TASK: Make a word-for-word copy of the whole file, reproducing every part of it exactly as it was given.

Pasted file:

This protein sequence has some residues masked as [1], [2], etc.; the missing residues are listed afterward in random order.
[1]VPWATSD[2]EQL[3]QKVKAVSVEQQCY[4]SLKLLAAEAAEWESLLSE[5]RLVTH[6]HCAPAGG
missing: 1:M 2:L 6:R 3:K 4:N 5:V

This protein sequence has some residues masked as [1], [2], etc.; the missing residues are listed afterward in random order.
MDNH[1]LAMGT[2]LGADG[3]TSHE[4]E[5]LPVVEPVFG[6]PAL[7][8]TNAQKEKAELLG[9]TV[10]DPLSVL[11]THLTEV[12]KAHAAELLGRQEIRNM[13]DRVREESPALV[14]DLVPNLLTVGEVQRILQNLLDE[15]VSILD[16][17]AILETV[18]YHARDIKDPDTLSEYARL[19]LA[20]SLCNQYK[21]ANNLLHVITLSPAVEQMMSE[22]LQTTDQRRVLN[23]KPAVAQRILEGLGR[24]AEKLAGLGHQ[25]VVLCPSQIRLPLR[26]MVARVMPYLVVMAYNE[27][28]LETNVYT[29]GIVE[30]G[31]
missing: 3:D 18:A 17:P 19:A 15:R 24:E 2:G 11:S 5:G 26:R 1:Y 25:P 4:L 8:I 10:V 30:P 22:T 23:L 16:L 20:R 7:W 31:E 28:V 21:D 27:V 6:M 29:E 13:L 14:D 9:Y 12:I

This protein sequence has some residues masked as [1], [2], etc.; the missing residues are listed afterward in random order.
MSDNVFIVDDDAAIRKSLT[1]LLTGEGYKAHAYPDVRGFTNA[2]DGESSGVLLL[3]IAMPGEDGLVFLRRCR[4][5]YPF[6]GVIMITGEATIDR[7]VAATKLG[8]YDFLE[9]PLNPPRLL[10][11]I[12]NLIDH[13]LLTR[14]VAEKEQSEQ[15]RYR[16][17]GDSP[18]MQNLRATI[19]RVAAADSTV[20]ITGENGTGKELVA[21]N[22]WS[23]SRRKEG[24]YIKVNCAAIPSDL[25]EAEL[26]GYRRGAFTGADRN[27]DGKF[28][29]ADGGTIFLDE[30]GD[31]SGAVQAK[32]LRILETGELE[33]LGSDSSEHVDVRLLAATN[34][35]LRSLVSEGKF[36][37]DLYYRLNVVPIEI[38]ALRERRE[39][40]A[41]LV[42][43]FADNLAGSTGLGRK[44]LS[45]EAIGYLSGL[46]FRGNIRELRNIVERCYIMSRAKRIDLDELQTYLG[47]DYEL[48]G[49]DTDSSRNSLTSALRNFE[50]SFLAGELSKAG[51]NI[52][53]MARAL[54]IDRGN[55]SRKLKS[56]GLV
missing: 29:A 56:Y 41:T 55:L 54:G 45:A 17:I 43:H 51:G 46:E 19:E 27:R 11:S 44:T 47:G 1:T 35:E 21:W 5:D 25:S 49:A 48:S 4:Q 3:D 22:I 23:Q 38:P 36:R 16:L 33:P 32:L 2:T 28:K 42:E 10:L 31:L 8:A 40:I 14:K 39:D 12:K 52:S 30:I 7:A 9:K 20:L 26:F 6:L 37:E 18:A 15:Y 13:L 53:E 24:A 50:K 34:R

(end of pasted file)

This protein sequence has some residues masked as [1], [2], etc.; the missing residues are listed afterward in random order.
[1]VPWATSD[2]EQL[3]QKVKAVSVEQQCY[4]SLKLLAAEAAEWESLLSE[5]RLVTH[6]HCAPAGG
missing: 1:M 2:L 6:R 3:K 4:N 5:V

This protein sequence has some residues masked as [1], [2], etc.; the missing residues are listed afterward in random order.
MDNH[1]LAMGT[2]LGADG[3]TSHE[4]E[5]LPVVEPVFG[6]PAL[7][8]TNAQKEKAELLG[9]TV[10]DPLSVL[11]THLTEV[12]KAHAAELLGRQEIRNM[13]DRVREESPALV[14]DLVPNLLTVGEVQRILQNLLDE[15]VSILD[16][17]AILETV[18]YHARDIKDPDTLSEYARL[19]LA[20]SLCNQYK[21]ANNLLHVITLSPAVEQMMSE[22]LQTTDQRRVLN[23]KPAVAQRILEGLGR[24]AEKLAGLGHQ[25]VVLCPSQIRLPLR[26]MVARVMPYLVVMAYNE[27][28]LETNVYT[29]GIVE[30]G[31]
missing: 3:D 18:A 17:P 19:A 15:R 24:E 2:G 11:S 5:G 26:R 1:Y 25:P 4:L 8:I 10:V 30:P 22:T 23:L 16:L 20:R 7:W 31:E 28:V 21:D 27:V 6:M 29:E 13:L 14:D 9:Y 12:I

This protein sequence has some residues masked as [1], [2], etc.; the missing residues are listed afterward in random order.
MSDNVFIVDDDAAIRKSLT[1]LLTGEGYKAHAYPDVRGFTNA[2]DGESSGVLLL[3]IAMPGEDGLVFLRRCR[4][5]YPF[6]GVIMITGEATIDR[7]VAATKLG[8]YDFLE[9]PLNPPRLL[10][11]I[12]NLIDH[13]LLTR[14]VAEKEQSEQ[15]RYR[16][17]GDSP[18]MQNLRATI[19]RVAAADSTV[20]ITGENGTGKELVA[21]N[22]WS[23]SRRKEG[24]YIKVNCAAIPSDL[25]EAEL[26]GYRRGAFTGADRN[27]DGKF[28][29]ADGGTIFLDE[30]GD[31]SGAVQAK[32]LRILETGELE[33]LGSDSSEHVDVRLLAATN[34][35]LRSLVSEGKF[36][37]DLYYRLNVVPIEI[38]ALRERRE[39][40]A[41]LV[42][43]FADNLAGSTGLGRK[44]LS[45]EAIGYLSGL[46]FRGNIRELRNIVERCYIMSRAKRIDLDELQTYLG[47]DYEL[48]G[49]DTDSSRNSLTSALRNFE[50]SFLAGELSKAG[51]NI[52][53]MARAL[54]IDRGN[55]SRKLKS[56]GLV
missing: 29:A 56:Y 41:T 55:L 54:G 45:A 17:I 43:H 51:G 46:E 19:E 27:R 11:S 44:T 47:G 1:T 35:E 21:W 5:D 25:S 49:A 48:S 4:Q 3:D 22:I 23:Q 38:P 36:R 16:L 33:P 32:L 2:T 28:K 42:E 10:L 31:L 8:A 40:I 14:K 39:D 12:K 52:S 30:I 7:A 9:K 20:L 26:F 6:L 37:E 18:A 15:Y 13:L 53:E 24:A 50:K 34:R